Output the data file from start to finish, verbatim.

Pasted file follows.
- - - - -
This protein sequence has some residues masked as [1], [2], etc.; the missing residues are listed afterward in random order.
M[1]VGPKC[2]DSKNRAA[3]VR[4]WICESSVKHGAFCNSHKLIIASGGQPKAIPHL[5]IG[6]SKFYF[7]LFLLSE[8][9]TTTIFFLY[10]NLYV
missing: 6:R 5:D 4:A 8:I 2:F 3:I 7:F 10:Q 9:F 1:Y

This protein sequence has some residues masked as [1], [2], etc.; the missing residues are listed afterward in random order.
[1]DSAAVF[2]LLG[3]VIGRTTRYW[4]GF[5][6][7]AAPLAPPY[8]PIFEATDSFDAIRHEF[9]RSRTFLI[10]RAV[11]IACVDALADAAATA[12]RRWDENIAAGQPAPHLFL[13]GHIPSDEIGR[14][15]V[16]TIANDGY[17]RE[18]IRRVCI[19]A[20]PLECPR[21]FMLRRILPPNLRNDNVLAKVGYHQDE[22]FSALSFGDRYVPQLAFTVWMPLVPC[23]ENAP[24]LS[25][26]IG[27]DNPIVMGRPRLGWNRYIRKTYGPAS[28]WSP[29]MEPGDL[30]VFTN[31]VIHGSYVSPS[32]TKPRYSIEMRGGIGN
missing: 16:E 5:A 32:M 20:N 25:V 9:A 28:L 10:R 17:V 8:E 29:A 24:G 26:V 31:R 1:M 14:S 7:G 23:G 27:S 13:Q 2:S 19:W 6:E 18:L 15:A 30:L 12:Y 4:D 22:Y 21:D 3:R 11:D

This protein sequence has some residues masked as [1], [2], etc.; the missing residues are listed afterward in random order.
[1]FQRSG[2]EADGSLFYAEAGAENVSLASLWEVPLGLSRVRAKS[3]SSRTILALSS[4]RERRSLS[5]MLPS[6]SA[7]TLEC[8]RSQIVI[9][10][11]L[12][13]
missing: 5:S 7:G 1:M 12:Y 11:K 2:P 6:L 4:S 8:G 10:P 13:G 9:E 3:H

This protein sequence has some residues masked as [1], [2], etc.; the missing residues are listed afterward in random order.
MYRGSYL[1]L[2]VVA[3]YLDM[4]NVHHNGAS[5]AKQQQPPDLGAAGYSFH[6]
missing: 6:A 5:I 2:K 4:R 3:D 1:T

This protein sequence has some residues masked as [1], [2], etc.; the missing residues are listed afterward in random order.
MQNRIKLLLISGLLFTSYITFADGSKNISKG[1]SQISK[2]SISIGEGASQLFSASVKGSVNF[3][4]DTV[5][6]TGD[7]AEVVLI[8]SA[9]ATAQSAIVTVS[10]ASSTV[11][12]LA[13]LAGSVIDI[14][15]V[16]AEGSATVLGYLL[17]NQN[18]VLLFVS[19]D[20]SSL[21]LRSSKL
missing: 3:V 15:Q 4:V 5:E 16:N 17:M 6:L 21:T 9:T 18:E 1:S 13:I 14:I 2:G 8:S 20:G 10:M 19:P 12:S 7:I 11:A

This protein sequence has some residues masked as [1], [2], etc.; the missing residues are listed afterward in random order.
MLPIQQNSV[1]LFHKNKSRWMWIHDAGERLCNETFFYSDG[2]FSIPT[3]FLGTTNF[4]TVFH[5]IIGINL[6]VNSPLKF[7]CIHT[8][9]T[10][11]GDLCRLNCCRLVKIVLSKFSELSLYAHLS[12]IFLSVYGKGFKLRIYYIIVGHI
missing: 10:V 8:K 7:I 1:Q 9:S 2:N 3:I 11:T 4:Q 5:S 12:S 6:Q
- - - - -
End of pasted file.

This protein sequence has some residues masked as [1], [2], etc.; the missing residues are listed afterward in random order.
M[1]VGPKC[2]DSKNRAA[3]VR[4]WICESSVKHGAFCNSHKLIIASGGQPKAIPHL[5]IG[6]SKFYF[7]LFLLSE[8][9]TTTIFFLY[10]NLYV
missing: 6:R 5:D 4:A 8:I 2:F 3:I 7:F 10:Q 9:F 1:Y

This protein sequence has some residues masked as [1], [2], etc.; the missing residues are listed afterward in random order.
[1]DSAAVF[2]LLG[3]VIGRTTRYW[4]GF[5][6][7]AAPLAPPY[8]PIFEATDSFDAIRHEF[9]RSRTFLI[10]RAV[11]IACVDALADAAATA[12]RRWDENIAAGQPAPHLFL[13]GHIPSDEIGR[14][15]V[16]TIANDGY[17]RE[18]IRRVCI[19]A[20]PLECPR[21]FMLRRILPPNLRNDNVLAKVGYHQDE[22]FSALSFGDRYVPQLAFTVWMPLVPC[23]ENAP[24]LS[25][26]IG[27]DNPIVMGRPRLGWNRYIRKTYGPAS[28]WSP[29]MEPGDL[30]VFTN[31]VIHGSYVSPS[32]TKPRYSIEMRGGIGN
missing: 16:E 5:A 32:M 20:N 25:V 9:A 28:L 10:R 17:V 8:E 29:A 24:G 26:V 31:R 1:M 14:S 7:G 23:G 27:S 13:Q 2:S 19:W 6:E 18:L 15:A 30:L 12:Y 4:D 22:Y 21:D 3:R 11:D

This protein sequence has some residues masked as [1], [2], etc.; the missing residues are listed afterward in random order.
[1]FQRSG[2]EADGSLFYAEAGAENVSLASLWEVPLGLSRVRAKS[3]SSRTILALSS[4]RERRSLS[5]MLPS[6]SA[7]TLEC[8]RSQIVI[9][10][11]L[12][13]
missing: 5:S 7:G 1:M 12:Y 11:K 2:P 6:L 4:S 8:G 10:P 13:G 9:E 3:H

This protein sequence has some residues masked as [1], [2], etc.; the missing residues are listed afterward in random order.
MYRGSYL[1]L[2]VVA[3]YLDM[4]NVHHNGAS[5]AKQQQPPDLGAAGYSFH[6]
missing: 6:A 5:I 2:K 4:R 3:D 1:T

This protein sequence has some residues masked as [1], [2], etc.; the missing residues are listed afterward in random order.
MQNRIKLLLISGLLFTSYITFADGSKNISKG[1]SQISK[2]SISIGEGASQLFSASVKGSVNF[3][4]DTV[5][6]TGD[7]AEVVLI[8]SA[9]ATAQSAIVTVS[10]ASSTV[11][12]LA[13]LAGSVIDI[14][15]V[16]AEGSATVLGYLL[17]NQN[18]VLLFVS[19]D[20]SSL[21]LRSSKL
missing: 3:V 15:Q 4:V 5:E 16:N 17:M 6:L 21:T 9:T 18:E 1:S 13:I 14:I 2:G 8:S 20:G 10:M 19:P 12:S 7:I 11:A

This protein sequence has some residues masked as [1], [2], etc.; the missing residues are listed afterward in random order.
MLPIQQNSV[1]LFHKNKSRWMWIHDAGERLCNETFFYSDG[2]FSIPT[3]FLGTTNF[4]TVFH[5]IIGINL[6]VNSPLKF[7]CIHT[8][9]T[10][11]GDLCRLNCCRLVKIVLSKFSELSLYAHLS[12]IFLSVYGKGFKLRIYYIIVGHI
missing: 10:V 8:K 7:I 1:Q 9:S 2:N 3:I 11:T 4:Q 5:S 12:S 6:Q